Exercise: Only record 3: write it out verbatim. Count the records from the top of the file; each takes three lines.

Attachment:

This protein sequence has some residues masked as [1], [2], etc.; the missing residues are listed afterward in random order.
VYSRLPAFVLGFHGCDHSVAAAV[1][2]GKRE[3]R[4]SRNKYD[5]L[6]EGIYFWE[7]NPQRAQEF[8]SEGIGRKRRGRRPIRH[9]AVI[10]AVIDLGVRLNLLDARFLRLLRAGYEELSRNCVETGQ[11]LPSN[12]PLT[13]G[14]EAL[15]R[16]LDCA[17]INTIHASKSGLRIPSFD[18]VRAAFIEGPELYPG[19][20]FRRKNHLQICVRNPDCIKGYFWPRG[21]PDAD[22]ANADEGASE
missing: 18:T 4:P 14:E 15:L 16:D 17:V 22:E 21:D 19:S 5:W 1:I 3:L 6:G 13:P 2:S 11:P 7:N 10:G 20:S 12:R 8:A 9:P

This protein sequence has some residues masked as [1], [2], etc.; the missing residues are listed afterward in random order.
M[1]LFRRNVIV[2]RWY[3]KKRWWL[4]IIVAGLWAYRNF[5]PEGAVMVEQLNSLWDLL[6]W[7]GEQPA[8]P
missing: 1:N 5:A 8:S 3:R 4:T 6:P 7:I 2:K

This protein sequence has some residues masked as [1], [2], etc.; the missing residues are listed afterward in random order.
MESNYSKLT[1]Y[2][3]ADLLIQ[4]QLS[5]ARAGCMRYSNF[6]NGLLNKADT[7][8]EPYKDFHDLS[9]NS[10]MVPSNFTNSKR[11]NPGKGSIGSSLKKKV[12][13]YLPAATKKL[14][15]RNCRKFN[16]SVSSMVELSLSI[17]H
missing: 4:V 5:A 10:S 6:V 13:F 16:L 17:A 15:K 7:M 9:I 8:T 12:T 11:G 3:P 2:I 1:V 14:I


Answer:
This protein sequence has some residues masked as [1], [2], etc.; the missing residues are listed afterward in random order.
MESNYSKLT[1]Y[2][3]ADLLIQ[4]QLS[5]ARAGCMRYSNF[6]NGLLNKADT[7][8]EPYKDFHDLS[9]NS[10]MVPSNFTNSKR[11]NPGKGSIGSSLKKKV[12][13]YLPAATKKL[14][15]RNCRKFN[16]SVSSMVELSLSI[17]H
missing: 4:V 5:A 10:S 6:V 13:F 16:L 17:A 15:K 7:M 9:I 8:T 12:T 11:G 3:P 2:I 1:V 14:I